All in all, sweep seconds or no sweep seconds, a good movement is accurate and should never lose too many seconds per day. Quality watches are highly accurate, and this is entirely attributable to the movement that runs them.
While more affordable than mechanical, good quartz calibers are almost always 100% accurate. If you prefer a more prestigious mechanical watch, examine the movements specs, or ask for one that is COSC-certified - earning the appellation of “chronometer.”
#5 - The Finishings
The finishings of cases and movements are as important as their material, and this is where the artist’s taste intervenes, refining the object down to its most minor details. In quality watches, cases, bracelets, and watch elements often feature different types of surface finishes, mirror, and satin, designed to give a pleasant play of refractions when they are hit by light.
And although in many cases it is less visible, these processes are also carried out in the watch movement, on the plates, bridges, and rotor of automatic watches, with masterful workers applying traditional patterns called perlage, Cotes de Geneve, and others, and unique polishes that transform a technical metal surface into a unique object bordering on art.
#6 - Water resistance
Water-resistance is inextricably linked to the quality evaluation of watches. More than shocks and mishaps, water leaking into the movement is probably the biggest cause of damaged watches nowadays.
It doesn’t have to be a diver’s watch, but a quality watch should not get wrecked too quickly just because you went out in the rain or washed your hands under a running tap.
5 ATM/bar resistance is pretty standard nowadays and should allow you to wear your watch for regular water activity such as light swimming or fishing as long as they’re not high-impact. Watches designed for sporty activities will usually offer 10 ATM/bar or more.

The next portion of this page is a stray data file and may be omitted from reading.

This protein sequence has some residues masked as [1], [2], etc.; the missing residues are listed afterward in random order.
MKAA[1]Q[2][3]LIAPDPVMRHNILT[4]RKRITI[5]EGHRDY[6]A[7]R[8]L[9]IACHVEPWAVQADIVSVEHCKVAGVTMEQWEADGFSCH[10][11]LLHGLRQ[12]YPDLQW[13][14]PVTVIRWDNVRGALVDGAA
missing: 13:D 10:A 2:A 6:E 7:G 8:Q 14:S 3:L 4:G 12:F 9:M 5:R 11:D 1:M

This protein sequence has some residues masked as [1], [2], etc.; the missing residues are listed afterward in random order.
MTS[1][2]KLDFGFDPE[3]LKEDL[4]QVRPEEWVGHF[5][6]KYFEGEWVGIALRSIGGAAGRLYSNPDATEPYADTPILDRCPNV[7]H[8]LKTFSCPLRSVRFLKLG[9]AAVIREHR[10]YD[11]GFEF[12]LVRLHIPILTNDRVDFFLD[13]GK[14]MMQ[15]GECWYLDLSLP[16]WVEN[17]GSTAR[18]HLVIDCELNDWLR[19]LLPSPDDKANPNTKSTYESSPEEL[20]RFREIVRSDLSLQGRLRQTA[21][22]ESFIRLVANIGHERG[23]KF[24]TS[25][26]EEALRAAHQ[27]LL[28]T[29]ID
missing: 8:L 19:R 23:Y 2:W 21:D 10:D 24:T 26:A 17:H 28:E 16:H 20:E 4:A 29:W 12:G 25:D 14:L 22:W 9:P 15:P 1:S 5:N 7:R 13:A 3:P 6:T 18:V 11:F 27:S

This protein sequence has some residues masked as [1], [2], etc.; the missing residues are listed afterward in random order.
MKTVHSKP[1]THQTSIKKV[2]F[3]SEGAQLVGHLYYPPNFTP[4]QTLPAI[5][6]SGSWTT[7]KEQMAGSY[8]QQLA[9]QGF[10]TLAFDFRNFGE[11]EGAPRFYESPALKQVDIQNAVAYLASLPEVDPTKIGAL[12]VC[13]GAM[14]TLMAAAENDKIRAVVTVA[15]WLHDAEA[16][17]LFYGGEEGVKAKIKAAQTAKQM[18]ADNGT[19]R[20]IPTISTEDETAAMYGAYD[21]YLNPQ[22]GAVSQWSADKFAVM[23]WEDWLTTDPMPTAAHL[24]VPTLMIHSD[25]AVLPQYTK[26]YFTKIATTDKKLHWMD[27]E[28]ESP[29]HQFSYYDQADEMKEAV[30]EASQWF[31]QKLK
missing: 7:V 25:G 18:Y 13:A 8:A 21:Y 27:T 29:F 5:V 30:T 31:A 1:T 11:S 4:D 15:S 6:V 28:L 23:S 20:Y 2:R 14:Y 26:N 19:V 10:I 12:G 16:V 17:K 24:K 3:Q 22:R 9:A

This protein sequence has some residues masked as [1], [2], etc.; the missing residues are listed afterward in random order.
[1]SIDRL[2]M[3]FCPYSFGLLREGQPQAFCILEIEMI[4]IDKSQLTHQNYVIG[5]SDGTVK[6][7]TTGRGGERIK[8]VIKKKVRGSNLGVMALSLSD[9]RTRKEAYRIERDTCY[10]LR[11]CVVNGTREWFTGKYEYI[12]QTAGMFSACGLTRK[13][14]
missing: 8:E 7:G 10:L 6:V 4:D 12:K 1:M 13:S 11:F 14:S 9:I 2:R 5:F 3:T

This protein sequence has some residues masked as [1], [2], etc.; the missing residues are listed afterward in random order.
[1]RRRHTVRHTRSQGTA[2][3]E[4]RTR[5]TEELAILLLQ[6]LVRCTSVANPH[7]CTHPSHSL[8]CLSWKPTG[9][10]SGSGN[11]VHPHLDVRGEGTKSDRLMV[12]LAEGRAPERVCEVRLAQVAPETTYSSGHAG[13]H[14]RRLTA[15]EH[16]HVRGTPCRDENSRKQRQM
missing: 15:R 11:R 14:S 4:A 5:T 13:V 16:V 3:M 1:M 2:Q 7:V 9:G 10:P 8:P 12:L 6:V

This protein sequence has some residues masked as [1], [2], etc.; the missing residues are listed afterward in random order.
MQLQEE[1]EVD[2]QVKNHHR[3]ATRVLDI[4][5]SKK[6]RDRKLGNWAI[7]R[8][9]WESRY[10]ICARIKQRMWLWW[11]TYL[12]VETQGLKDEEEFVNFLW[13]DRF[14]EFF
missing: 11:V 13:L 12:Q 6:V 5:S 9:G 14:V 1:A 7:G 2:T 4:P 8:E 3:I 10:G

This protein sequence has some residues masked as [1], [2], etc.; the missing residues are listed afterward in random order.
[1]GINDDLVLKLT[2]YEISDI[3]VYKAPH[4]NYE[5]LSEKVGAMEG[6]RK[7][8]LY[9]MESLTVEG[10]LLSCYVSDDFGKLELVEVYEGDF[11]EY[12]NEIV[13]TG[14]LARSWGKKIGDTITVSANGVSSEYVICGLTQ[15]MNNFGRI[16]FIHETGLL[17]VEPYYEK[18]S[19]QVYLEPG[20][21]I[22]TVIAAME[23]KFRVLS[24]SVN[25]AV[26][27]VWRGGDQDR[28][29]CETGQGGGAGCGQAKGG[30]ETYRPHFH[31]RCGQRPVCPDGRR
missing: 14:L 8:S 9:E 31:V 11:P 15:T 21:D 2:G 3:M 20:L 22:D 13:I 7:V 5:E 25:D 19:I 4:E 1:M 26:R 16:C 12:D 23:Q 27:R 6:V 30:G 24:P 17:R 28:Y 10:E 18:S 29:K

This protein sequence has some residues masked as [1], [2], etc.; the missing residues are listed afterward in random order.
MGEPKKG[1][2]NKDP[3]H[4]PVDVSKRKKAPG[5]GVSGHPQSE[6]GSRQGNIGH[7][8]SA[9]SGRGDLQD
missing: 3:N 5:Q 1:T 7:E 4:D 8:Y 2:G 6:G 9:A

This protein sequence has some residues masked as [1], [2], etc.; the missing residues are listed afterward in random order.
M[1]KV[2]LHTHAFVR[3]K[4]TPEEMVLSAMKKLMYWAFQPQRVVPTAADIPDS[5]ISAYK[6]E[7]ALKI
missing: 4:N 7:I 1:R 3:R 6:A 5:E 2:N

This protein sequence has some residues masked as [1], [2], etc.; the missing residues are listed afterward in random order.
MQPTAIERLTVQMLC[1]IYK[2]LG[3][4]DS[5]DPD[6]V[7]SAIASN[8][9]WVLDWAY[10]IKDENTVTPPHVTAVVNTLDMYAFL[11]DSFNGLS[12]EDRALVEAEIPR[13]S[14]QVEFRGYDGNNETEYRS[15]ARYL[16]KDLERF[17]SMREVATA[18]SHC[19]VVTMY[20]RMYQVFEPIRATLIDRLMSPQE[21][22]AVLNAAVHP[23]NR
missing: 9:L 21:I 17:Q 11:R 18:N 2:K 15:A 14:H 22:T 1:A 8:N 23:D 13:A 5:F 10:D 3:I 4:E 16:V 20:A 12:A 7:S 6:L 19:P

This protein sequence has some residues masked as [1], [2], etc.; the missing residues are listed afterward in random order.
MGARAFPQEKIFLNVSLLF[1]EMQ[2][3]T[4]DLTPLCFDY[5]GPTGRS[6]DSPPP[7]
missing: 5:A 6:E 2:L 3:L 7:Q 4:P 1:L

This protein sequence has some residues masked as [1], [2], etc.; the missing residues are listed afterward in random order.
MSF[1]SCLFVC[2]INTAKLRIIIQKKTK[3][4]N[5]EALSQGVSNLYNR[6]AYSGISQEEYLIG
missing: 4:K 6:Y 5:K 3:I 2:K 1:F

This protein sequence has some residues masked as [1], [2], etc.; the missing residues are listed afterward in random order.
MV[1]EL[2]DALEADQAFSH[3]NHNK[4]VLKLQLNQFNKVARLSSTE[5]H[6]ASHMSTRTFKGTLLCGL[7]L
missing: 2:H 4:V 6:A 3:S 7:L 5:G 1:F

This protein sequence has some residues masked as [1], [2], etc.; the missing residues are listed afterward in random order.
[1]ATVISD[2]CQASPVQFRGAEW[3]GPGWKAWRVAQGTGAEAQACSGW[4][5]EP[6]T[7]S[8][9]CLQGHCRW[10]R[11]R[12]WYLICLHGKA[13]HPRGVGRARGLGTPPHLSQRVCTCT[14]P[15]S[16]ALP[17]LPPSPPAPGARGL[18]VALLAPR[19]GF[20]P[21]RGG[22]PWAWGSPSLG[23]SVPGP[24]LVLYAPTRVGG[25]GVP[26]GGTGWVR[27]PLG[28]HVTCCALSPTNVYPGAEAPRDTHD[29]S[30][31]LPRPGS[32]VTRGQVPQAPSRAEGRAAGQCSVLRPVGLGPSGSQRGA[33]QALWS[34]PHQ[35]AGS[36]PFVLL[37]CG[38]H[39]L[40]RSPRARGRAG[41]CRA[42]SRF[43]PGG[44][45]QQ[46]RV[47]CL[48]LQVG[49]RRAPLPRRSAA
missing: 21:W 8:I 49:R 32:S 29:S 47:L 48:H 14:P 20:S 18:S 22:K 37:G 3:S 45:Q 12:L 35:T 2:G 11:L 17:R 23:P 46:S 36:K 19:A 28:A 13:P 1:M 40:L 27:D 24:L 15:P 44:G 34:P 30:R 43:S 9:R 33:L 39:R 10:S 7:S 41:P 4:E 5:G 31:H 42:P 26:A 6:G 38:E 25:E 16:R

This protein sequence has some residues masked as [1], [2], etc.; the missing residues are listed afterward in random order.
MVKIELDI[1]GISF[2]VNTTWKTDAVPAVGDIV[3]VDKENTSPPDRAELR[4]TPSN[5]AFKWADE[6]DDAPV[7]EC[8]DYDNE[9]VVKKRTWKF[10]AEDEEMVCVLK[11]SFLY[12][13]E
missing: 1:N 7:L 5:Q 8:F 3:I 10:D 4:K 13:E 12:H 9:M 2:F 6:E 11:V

If you intend to go diving, then you obviously need to get a watch designed to withstand more water pressure. Brands such as Davosa offer 50 ATM/bar water resistance on their professional diver watches, allowing you to dive as deep as 500 meters without issues for the timepiece (you won’t survive to such a water pressure, but you’d be relieved to know that your watch would). Such watches feature special devices like helium gas exhausts and offer exceptional dial legibility while underwater.
#7 - Swiss Made
This is not mandatory, of course - as there are excellent timepieces made in every part of the globe, but Switzerland is the traditional cradle of watchmaking.
Recently, there’s been some confusion over which watches should bear the Swiss-made mark, but thankfully, that has all been laid to bed. As of Jan 1, 2017, only watches assembled and cased in Switzerland may be branded “Swiss made.” They must also meet some minimum specifications for Swiss labor and the value of parts sourced in the country. The final inspection of such a watch must also have been carried out in the revered watchmaking country.
Swiss-made watches bearing the Chronometer appellation undergo rigorous testing by the Official Swiss Chronometer Testing Institute and are some of the most accurate and durable in the world of horology. So when you see a watch with those two magical words displayed on its dial, you know that great attention to detail has been paid in its craftsmanship to produce a top-quality, reliable time device.
Just as a car is made up of many elements, a quality watch also combines them into a unique and often unrepeatable whole, which is not only composed of their sum but of their interaction, which becomes synergy and makes a small and particular object like a watch a way to convey ourselves.
And as such, a watch is born to be worn and experienced and to accompany us like a faithful squire through the adventures of your everyday lives, a mute witness to your successes and stepbacks, but always, and immutably in its movement, on your wrist.
The Davosa-USA.com website is NOT affiliated in any way with Audemars Piguet, Franck Muller USA, Inc. or Richemont Companies, Seiko, or any other brand which is not Davosa Swiss. Rolex is a registered trademark of Rolex USA. Davosa-USA website is not an authorized dealer, reseller, or distributor for Rolex and is in NO WAY affiliated with Rolex SA or Rolex USA or any other brand besides Davosa Swiss.